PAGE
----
A cluster of job seekers gather near a busy street in northern India.
Among them - more than a dozen women - one of them cradling a sleeping child.
They've been looking for work ever since a second, vicious wave of coronavirus cases hit.
Now they are stuck in Gurugram, a city of more than a million people, but little opportunity.
"We have small children and we're just sitting here with them. We don't even have money to get back to our villages...There are so many problems."
The global pandemic has wiped out employment for 15 million people in India.
And women have been the hardest hit, according to trade and industry leaders.
The vast majority of women here are in low-skill work: factory or farm or domestic jobs, the first to go when times get tough.
Savitri Devi lost her job at a garment factory last year and has been looking for work ever since, with no luck.
"There are a lot of challenges...eating, drinking, everything is a challenge. There is practically nothing. I manage to cook one meal but can't provide for the second."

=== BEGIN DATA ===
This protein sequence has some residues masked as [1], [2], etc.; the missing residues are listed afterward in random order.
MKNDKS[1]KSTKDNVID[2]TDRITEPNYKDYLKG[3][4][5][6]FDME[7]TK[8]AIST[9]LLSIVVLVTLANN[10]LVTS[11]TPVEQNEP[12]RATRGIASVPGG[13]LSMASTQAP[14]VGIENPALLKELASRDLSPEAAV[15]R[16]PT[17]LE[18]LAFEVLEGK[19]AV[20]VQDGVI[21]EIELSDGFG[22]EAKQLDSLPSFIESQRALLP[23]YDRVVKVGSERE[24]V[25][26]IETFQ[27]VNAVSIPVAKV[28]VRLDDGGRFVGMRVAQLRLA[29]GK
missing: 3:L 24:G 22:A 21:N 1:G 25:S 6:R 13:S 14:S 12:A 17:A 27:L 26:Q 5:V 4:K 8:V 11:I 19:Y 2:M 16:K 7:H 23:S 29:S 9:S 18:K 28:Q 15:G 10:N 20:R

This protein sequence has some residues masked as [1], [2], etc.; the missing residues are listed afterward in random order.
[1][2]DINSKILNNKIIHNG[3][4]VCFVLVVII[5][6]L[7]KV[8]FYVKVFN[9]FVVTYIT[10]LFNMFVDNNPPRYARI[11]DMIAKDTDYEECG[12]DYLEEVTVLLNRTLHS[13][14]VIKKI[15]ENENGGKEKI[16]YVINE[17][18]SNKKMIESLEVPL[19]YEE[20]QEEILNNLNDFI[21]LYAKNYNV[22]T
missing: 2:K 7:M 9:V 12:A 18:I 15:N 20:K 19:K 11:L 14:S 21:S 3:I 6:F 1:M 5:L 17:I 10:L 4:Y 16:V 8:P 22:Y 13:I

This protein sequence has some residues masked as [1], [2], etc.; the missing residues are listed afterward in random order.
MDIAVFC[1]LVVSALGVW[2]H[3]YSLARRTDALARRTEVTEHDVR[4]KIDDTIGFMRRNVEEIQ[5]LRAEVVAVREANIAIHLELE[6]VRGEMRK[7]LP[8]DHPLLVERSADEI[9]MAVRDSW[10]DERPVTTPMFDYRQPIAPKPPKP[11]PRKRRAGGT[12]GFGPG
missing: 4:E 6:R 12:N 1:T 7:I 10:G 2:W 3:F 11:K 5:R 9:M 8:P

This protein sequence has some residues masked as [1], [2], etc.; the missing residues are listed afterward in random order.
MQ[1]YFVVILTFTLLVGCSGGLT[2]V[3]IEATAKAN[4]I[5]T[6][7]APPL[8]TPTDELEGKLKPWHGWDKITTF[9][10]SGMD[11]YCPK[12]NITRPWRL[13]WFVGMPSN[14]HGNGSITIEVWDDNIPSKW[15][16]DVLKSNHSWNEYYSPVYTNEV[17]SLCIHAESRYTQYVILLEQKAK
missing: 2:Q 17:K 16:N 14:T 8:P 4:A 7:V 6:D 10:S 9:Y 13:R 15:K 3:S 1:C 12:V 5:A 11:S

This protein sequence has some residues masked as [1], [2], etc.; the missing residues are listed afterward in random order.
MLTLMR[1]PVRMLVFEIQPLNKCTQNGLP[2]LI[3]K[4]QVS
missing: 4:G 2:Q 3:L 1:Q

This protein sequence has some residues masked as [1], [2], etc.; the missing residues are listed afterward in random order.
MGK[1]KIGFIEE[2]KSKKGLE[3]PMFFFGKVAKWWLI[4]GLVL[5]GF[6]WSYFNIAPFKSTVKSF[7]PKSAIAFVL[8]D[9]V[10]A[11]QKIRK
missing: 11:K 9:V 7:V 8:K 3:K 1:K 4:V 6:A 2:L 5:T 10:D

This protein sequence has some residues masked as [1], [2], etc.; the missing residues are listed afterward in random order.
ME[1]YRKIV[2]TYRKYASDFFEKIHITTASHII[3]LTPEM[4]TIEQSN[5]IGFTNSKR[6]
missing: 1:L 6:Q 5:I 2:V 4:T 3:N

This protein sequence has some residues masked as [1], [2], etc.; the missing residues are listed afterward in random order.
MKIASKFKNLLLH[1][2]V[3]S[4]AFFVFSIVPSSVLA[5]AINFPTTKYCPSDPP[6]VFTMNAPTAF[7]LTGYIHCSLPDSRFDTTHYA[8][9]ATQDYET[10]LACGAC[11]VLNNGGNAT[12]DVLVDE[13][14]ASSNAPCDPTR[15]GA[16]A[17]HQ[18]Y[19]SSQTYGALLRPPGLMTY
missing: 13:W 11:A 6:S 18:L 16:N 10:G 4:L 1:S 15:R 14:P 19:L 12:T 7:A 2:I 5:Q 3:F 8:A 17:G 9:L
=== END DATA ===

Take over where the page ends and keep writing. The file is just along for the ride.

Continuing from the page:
Besides the loss in household income, the unemployment crisis also threatens to undo a decade of social gains made by women in India.
That's according to Amarjeet Kaur, a trade union leader.
"We find lots of child labour once again entering into the market, girls losing their education, child marriages happening and women suffering domestic violence at home and they are burdened with taking care of children, old, sick people in the family."
Kaur wants the government to help women get back to the workforce by offering incentives.
She said it may take several years to return to the way things used to be, if it happens at all.